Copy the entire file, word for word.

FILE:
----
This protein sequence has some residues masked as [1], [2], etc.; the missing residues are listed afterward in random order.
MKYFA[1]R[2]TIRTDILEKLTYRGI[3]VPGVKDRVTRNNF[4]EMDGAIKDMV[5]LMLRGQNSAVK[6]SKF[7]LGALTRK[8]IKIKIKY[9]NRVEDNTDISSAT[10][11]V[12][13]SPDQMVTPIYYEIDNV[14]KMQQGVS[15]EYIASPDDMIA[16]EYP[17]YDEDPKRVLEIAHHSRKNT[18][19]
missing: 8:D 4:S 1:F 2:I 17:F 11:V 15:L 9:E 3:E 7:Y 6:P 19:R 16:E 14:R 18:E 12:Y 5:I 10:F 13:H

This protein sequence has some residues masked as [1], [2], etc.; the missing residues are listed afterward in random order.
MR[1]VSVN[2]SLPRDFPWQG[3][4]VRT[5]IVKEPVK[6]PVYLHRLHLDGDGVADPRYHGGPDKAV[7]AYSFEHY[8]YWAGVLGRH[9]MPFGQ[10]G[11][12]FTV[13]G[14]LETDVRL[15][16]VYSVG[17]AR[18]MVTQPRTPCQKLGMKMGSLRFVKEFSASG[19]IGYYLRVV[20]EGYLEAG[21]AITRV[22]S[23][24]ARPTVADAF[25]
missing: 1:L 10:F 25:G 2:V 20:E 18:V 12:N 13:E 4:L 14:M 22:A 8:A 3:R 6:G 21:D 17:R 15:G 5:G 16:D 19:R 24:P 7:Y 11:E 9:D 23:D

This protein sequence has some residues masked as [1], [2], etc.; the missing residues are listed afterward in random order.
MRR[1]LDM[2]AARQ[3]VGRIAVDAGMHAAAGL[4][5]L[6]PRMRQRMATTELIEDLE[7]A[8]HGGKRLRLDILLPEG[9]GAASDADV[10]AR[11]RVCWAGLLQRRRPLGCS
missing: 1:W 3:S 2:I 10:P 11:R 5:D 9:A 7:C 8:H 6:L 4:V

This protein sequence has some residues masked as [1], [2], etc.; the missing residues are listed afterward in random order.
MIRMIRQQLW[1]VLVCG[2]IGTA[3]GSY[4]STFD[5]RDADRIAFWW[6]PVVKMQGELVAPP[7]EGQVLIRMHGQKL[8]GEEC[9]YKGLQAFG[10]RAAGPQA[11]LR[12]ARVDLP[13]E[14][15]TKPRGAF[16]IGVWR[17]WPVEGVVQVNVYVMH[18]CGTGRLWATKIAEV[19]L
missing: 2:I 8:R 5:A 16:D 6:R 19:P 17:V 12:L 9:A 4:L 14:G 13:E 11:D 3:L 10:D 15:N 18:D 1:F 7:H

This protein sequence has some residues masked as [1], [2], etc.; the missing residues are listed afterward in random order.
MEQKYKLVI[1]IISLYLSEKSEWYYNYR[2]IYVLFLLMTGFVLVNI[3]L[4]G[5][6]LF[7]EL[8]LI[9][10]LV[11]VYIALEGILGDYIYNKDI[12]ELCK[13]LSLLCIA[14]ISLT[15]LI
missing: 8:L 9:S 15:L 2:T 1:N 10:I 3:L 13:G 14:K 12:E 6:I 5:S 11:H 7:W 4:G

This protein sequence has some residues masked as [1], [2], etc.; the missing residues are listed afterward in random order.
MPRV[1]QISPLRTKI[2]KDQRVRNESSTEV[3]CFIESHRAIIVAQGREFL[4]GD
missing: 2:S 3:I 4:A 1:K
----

This protein sequence has some residues masked as [1], [2], etc.; the missing residues are listed afterward in random order.
MKYFA[1]R[2]TIRTDILEKLTYRGI[3]VPGVKDRVTRNNF[4]EMDGAIKDMV[5]LMLRGQNSAVK[6]SKF[7]LGALTRK[8]IKIKIKY[9]NRVEDNTDISSAT[10][11]V[12][13]SPDQMVTPIYYEIDNV[14]KMQQGVS[15]EYIASPDDMIA[16]EYP[17]YDEDPKRVLEIAHHSRKNT[18][19]
missing: 8:D 4:S 1:F 2:I 17:F 11:V 15:L 9:E 3:E 7:Y 6:P 19:R 16:E 14:R 18:E 12:Y 5:I 10:F 13:H

This protein sequence has some residues masked as [1], [2], etc.; the missing residues are listed afterward in random order.
MR[1]VSVN[2]SLPRDFPWQG[3][4]VRT[5]IVKEPVK[6]PVYLHRLHLDGDGVADPRYHGGPDKAV[7]AYSFEHY[8]YWAGVLGRH[9]MPFGQ[10]G[11][12]FTV[13]G[14]LETDVRL[15][16]VYSVG[17]AR[18]MVTQPRTPCQKLGMKMGSLRFVKEFSASG[19]IGYYLRVV[20]EGYLEAG[21]AITRV[22]S[23][24]ARPTVADAF[25]
missing: 1:L 10:F 25:G 2:V 20:E 18:V 12:N 13:E 4:L 14:M 22:A 8:A 3:R 6:G 21:D 17:R 15:G 5:G 16:D 19:R 24:P 7:Y 11:E 9:D 23:D

This protein sequence has some residues masked as [1], [2], etc.; the missing residues are listed afterward in random order.
MRR[1]LDM[2]AARQ[3]VGRIAVDAGMHAAAGL[4][5]L[6]PRMRQRMATTELIEDLE[7]A[8]HGGKRLRLDILLPEG[9]GAASDADV[10]AR[11]RVCWAGLLQRRRPLGCS
missing: 1:W 3:S 2:I 10:P 11:R 5:D 9:A 7:C 8:H 6:L 4:V

This protein sequence has some residues masked as [1], [2], etc.; the missing residues are listed afterward in random order.
MIRMIRQQLW[1]VLVCG[2]IGTA[3]GSY[4]STFD[5]RDADRIAFWW[6]PVVKMQGELVAPP[7]EGQVLIRMHGQKL[8]GEEC[9]YKGLQAFG[10]RAAGPQA[11]LR[12]ARVDLP[13]E[14][15]TKPRGAF[16]IGVWR[17]WPVEGVVQVNVYVMH[18]CGTGRLWATKIAEV[19]L
missing: 2:I 8:R 5:A 16:D 6:R 19:P 17:V 12:L 9:A 4:L 14:G 13:E 11:D 3:L 10:D 15:N 18:D 1:F 7:H

This protein sequence has some residues masked as [1], [2], etc.; the missing residues are listed afterward in random order.
MEQKYKLVI[1]IISLYLSEKSEWYYNYR[2]IYVLFLLMTGFVLVNI[3]L[4]G[5][6]LF[7]EL[8]LI[9][10]LV[11]VYIALEGILGDYIYNKDI[12]ELCK[13]LSLLCIA[14]ISLT[15]LI
missing: 8:L 9:S 15:L 2:T 1:N 10:I 3:L 13:G 14:K 12:E 6:I 5:S 11:H 7:W 4:G

This protein sequence has some residues masked as [1], [2], etc.; the missing residues are listed afterward in random order.
MPRV[1]QISPLRTKI[2]KDQRVRNESSTEV[3]CFIESHRAIIVAQGREFL[4]GD
missing: 2:S 3:I 4:A 1:K